Kgalagadi Transfrontier Park: 20 years of transfrontier conservation, 20 days of virtual celebration
The Kgalagadi Transfrontier Park comprises the Kalahari Gemsbok National Park (established in 1931) in South Africa and the Gemsbok National Park (proclaimed in 1938) in Botswana. In 1948 an informal verbal agreement was made between the then Bechuanaland Protectorate and the Union of South Africa to set up a conservation area in the adjacent areas of the two countries. In June 1992 representatives from the South African National Parks Board (now SANParks) and the Department of Wildlife and National Parks (DWNP) of Botswana set up a joint management committee to manage the area as a single ecological unit.
A management plan was drafted, reviewed, and approved in 1997. The parties agreed to cooperate in tourism and share equally in park entrance fees. On 7 April 1999, Botswana and South Africa signed a historic bilateral agreement whereby both countries undertook to manage their neighbouring national parks as a single ecological unit. On 12 May 2000, President Festus Mogae of Botswana and President Thabo Mbeki of South Africa formally launched Southern Africa’s first peace park, the Kgalagadi Transfrontier Park.
This vast wilderness spanning 35,551 km² is a protected area where the boundary between the two countries has no physical barriers. This allows for free movement of animals along ancient migration routes that is so necessary for the survival in the harsh desert environment.
This is the only Transfrontier Park to date that is open in the true sense of the word for tourism movement – as tourists can move freely across the international border within the boundaries of the park. The boundary between the two parks has no physical barriers, although it is also the international border between the two countries. Passports are not required for entry, unless departure is planned through a different gate into another country, in which case a two-day stay in the park is compulsory.
The establishment of Transfrontier Conservation Areas (TFCA’s) as a means of jointly managing natural resources across political boundaries is one of the greatest conservation success stories within the Southern African Development Community (SADC). Since the establishment of Africa’s first TFCA, the Kagalagadi Transfrontier Park (KTP), Heads of State in the region have signed a number of treaties, protocols and Memoranda of Understanding (MoU) to further expand the network of TFCAs. The most recent is the Iona-Skeleton Coast Transfrontier Park between Angola and Namibia. The SADC region has 18 TFCAs in both terrestrial and marine environments; all in various stages of development.
With the endorsement of the SADC TFCA Programme in 2013, Member States recognised that TFCAs “are shared assets with the potential to meaningfully contribute to conservation of biodiversity and the socio-economic development of rural communities”. This emphasises how TFCAs enable people, countries and institutions to work together, to improve livelihoods for local communities and to promote peace and stability across the region.
The 12 May 2020 provides an opportunity for the region to celebrate the establishment of the Kgalagadi Transfrontier Park 20 years ago, as well as the transfrontier conservation strides that have been made in the Southern African region in the last two decades. The advent of the COVID-19 pandemic has radically changed how we are able to celebrate such a milestone. It has also had severe socio-economic impacts, with jobs and livelihoods in the travel and tourism sector being particularly hard-hit. Revenues from tourism operations are a vital contribution to the sustainable operation of our Protected Areas.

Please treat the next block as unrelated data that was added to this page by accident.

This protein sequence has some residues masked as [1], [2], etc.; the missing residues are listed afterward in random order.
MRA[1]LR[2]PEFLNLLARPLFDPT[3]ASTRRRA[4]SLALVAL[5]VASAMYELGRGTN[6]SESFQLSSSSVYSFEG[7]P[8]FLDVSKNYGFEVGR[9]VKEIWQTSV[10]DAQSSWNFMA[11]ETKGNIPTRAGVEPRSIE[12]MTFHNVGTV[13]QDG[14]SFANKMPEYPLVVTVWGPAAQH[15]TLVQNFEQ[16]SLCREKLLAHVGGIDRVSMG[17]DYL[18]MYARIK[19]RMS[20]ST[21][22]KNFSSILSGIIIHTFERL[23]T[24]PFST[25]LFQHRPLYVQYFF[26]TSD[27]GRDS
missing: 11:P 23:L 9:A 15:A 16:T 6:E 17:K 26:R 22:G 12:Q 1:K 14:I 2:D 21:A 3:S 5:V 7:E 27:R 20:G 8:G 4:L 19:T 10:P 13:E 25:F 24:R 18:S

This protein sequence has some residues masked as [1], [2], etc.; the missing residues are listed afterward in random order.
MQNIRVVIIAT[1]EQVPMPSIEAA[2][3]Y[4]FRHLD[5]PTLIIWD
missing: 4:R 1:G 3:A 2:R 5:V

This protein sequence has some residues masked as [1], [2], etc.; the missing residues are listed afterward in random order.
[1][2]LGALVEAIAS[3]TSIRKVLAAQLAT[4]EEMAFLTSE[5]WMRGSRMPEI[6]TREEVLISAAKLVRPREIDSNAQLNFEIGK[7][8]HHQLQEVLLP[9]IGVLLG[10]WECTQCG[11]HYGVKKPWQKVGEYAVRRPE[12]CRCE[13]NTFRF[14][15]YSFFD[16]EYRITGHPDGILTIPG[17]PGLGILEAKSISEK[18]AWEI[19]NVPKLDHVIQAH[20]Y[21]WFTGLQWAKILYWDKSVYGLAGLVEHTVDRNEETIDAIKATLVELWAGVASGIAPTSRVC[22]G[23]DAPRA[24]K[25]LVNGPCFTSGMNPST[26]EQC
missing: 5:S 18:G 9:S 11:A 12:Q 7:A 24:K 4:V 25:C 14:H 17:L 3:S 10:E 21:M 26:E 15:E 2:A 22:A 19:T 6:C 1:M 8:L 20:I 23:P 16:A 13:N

The #kgalagadi2020 virtual celebration of 20 years of transfrontier conservation in SADC brings together conservation and tourism partners in Botswana, South Africa and the region in support of a collaborative, cost effective and carbon-neutral campaign. These are key principles that can guide a collective response in the Southern Africa’s Transfrontier Conservation Areas to the COVID-19 pandemic.
Over 20 days from 12-31 May 2020, a social media campaign is structured around 4 themes:
The national TFCA focal points of Botswana and South Africa is supported by the Boundless Southern Africa unit to coordinate a task team of partners of the #kgalagadi2020 campaign. The SADC TFCA Network, International Cooperating Partners, tourism operators, former and future visitors to the Kgalagadi Transfrontier Park and the general public are invited to support this virtual celebration.
To develop a digital tourism destination campaign that celebrates the last 20 years of the Kgalagadi Transfrontier Park as a tourism destination and conservation area to support the recovery of the tourism destination as soon as possible within the relevant COVID-19 guidelines.
- Increase digital destination visibility of the Kgalagadi Transfrontier Park.
- Encourage a new type of domestic/regional tourist from Botswana, Namibia and South Africa and the SADC region to start dream and plan their first visit to the Kgalagadi Transfrontier Park.
- Provide information about domestic tourism protocols in the context of the COVID-19 ‘new normal’.
- Increase knowledge about transfrontier conservation initiatives and tourism experiences across the SADC region.
The Deputy Minister of Environment, Forestry and Fisheries, Ms Makhotso Sotyu has lauded the marking of twenty years of the Kgalagadi Transfrontier Park as an epoch-making milestone for conservation and eco-tourism in the region.
Southern Africa’s first Transfrontier Conservation Area (TFCA), will start a 20-day virtual celebration through social media (#kgalagadi2020) on 12 May 2020 to mark 20 years since its formal launch...